In the heart of Budapest, you will find Liberty Square. At the southern end of the square there is a crude stone and bronze monument – it commemorates the victims of the 1944 Nazi occupation of Hungary. But even the most cursory look at the monument should set alarm bells ringing.
The monument depicts Germany as a bronze eagle swooping down on a statue of the archangel Gabriel, the symbol of Hungary.
But Hungary was not just a victim of Nazi terror – it was one of Hitler’s allies. Admiral Miklós Horthy’s regime (1920-1944) passed dozens of laws restricting the rights of Hungary’s Jewish population, laying the ground for their eventual deportation to the Nazis’ death camps.
And when the Hungarian nazi party, the Arrow Cross, was installed by Hitler to rule the country in October 1944 it massacred 38,000 Jews and 28,000 Roma and socialists. It also helped the Nazis deport 500,000 Hungarian Jews to the death camp at Auschwitz.
Today’s prime minister Viktor Orbán and his authoritarian far right Fidesz government commissioned the monument in 2014 to commemorate the 70th anniversary of the 1944 German occupation of Hungary.
It was erected under cover of darkness and with great secrecy. More than 100 police officers closed off the square and threatened to arrest anyone who attempted to enter it.
Under pressure from the press the chancellor, Fidesz’s János Lázár, promised the monument would be officially opened the next day. But there was no official opening. Lázár latter said the government did not want to “triumphantly” unveil the monument.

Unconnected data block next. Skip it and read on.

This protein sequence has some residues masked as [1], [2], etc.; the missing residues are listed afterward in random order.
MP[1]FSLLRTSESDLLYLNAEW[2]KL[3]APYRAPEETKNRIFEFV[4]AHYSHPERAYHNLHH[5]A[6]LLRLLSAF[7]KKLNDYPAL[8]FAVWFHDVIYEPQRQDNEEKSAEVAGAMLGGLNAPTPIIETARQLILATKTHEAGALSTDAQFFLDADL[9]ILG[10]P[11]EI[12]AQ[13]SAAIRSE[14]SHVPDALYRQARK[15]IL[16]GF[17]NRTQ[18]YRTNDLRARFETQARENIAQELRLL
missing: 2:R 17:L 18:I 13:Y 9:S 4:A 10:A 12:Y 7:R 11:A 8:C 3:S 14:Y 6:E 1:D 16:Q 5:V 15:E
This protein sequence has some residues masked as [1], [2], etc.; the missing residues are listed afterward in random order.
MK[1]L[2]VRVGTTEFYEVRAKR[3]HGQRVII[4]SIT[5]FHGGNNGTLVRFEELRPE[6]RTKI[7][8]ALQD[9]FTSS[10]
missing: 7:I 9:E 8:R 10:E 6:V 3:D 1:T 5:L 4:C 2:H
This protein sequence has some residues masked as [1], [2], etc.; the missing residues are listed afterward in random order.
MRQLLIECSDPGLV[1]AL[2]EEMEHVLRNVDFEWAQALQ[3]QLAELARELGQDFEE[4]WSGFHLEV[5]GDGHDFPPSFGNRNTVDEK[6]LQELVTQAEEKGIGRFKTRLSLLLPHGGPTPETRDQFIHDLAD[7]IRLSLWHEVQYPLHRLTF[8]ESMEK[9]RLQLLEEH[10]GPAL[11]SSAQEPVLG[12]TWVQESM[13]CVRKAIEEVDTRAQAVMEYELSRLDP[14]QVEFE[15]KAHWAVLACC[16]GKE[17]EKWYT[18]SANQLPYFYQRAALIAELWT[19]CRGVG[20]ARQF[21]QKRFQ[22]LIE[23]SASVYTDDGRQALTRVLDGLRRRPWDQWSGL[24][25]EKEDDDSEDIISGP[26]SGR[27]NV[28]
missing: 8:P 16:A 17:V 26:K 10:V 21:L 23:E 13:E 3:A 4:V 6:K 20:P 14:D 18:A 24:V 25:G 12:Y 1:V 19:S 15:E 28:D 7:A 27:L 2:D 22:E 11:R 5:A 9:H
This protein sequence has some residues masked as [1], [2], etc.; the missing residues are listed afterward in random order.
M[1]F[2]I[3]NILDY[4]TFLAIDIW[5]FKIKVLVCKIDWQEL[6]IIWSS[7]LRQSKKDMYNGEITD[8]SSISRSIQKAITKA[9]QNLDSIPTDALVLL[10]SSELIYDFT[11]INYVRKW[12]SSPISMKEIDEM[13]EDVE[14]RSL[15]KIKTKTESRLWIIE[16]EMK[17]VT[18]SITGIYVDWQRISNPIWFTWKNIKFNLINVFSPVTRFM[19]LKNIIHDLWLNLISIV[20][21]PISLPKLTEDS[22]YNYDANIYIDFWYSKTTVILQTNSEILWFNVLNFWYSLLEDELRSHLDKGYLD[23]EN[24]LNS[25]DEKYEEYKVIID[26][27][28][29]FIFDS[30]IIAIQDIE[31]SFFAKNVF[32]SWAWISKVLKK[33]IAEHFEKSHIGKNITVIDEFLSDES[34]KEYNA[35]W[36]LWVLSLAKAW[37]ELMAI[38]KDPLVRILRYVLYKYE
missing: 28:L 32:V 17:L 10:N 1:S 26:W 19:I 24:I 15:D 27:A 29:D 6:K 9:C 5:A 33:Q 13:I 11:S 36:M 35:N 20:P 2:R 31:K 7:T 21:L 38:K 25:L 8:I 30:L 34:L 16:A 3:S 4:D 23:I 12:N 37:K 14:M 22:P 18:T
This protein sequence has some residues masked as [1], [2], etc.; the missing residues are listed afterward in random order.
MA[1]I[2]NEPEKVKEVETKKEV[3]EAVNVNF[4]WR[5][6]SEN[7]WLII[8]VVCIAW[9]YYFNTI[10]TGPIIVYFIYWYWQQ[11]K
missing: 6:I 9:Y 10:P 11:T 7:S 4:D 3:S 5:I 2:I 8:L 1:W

Hungarian Jewish community leaders protested when it was discovered that the Hebrew inscription on the monument had mistranslated the word “victims” as “sacrificial animals”. This was corrected after a huge public outcry.
Across the road from this “official” memorial, a spontaneous public memorial to Hungarian Jewish and Roma victims of the Holocaust has risen.
Barbed wire has been strung between wooden posts, and hanging from it are dozens of heart-wrenching letters, prayer books and worn photographs of Hungary’s Holocaust victims. On the ground below the barbed wire are hundreds of small stones, in the Jewish tradition of leaving a stone as an act of remembrance for the dead.
Once a week at 5.30pm a small group of Jewish activists and anti-racists gathers at the unofficial memorial, pay their respects to the victims of the Holocaust and protest against the grotesque “official” memorial. Afterwards, they go to a nearby café and one of the activists gives a short talk about the Holocaust.
On 23 February thousands of students took to the streets in Budapest protesting against the Fidesz government’s education policies. Before the demonstration a small group of students joined the unofficial memorial vigil.
The “official” monument is an insult to the 550,000 Hungarian Jewish and 25,000 Hungarian Roma victims of the Nazi Holocaust and Porajmos (the Roma term for the Holocaust).
Just 30 metres from the “official” memorial and placed at the bottom of the steps of the Homecoming Presbyterian Church (Hazatérés Református Templom) a statue of Admiral Miklós Horthy was erected in 2013. It has become a site of pilgrimage for the far right. There have been reports of nazis mocking and insulting Jews visiting the unofficial memorial.
Jobbik, Hungary’s modern day nazi party, has also used the site of the Horthy monument to exonerate Horthy and mock the victims of the Holocaust. Just a few metres away from the Horthy statue they have erected their own unofficial wooden monument to Horthy.
The authorities have refused to take it down and it stands in the middle of the pavement – a reminder that fascism, antisemitism and racism are deeply entrenched in Hungarian society.